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Corneal and lenticular pigmentation from long-term chlorpromazine use

Contributor: Elizabeth Gauger, MD

Photographer: Brice Critser, CRA

chlorprommazine staining(Click on image for higher resolution)

very close up of cornea(Click on image for higher resolution)

corneal epithelium(Click on image for higher resolution)

Corneal and lenticular pigmentation from long-term chlorpromazine use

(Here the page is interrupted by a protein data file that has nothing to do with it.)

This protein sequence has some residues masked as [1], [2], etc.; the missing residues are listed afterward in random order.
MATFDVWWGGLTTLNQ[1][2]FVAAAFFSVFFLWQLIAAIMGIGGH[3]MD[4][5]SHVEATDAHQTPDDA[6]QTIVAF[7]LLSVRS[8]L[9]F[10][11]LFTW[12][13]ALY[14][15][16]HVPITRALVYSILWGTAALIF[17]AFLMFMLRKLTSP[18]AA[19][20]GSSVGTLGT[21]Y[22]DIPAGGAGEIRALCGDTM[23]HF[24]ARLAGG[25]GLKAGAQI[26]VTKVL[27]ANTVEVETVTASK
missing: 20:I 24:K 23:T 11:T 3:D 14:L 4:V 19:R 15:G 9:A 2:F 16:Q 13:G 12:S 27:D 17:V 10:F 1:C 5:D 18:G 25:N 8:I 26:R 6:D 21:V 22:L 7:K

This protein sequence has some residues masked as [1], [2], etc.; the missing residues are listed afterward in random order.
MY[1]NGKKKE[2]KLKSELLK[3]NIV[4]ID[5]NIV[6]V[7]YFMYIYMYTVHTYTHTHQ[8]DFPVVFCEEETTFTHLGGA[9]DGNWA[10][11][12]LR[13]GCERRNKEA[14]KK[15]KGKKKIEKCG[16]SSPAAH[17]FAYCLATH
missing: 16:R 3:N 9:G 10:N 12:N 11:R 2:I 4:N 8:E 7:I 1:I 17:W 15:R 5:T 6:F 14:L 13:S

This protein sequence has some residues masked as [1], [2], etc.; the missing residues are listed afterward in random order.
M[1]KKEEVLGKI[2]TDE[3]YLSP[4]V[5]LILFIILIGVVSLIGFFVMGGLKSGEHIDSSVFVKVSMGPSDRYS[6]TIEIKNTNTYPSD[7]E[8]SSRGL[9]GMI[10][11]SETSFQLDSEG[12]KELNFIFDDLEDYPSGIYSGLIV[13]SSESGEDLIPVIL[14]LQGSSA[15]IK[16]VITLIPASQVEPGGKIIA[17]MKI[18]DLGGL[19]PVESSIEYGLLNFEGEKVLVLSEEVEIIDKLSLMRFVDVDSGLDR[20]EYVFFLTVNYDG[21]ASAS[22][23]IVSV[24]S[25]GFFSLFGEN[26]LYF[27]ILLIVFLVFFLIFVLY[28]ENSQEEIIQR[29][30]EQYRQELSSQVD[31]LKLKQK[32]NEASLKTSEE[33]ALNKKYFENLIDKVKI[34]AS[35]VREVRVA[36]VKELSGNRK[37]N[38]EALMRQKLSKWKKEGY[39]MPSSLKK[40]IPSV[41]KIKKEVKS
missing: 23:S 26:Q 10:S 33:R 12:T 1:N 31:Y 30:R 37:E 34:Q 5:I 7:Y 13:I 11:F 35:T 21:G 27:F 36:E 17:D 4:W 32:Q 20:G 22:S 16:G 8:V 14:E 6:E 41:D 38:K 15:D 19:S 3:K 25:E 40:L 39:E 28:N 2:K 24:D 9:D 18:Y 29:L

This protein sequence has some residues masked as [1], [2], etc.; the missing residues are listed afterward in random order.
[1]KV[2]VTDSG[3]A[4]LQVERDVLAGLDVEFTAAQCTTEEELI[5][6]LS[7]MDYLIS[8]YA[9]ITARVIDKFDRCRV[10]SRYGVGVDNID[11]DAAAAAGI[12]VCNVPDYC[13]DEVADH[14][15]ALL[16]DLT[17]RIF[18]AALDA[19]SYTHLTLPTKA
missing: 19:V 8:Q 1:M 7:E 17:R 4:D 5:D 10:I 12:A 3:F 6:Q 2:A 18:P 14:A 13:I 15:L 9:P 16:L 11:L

59-year-old male with history of schizophrenia and long-term chlorpromazine (thorazine) treatment. His ocular exam is notable for fine pigment deposition in the posterior corneal stroma and endothelium. In addition, there is pigmentation in a stellate pattern on the anterior lens and lens capsule. This rarely causes a decrease in visual acuity.

These findings are characteristic of long-term thorazine use and are suspected to be related to dose and duration of treatment. It is recommended that persons undergoing long-term treatment with thorazine have regular eye examinations.


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last updated: 07/31/2013
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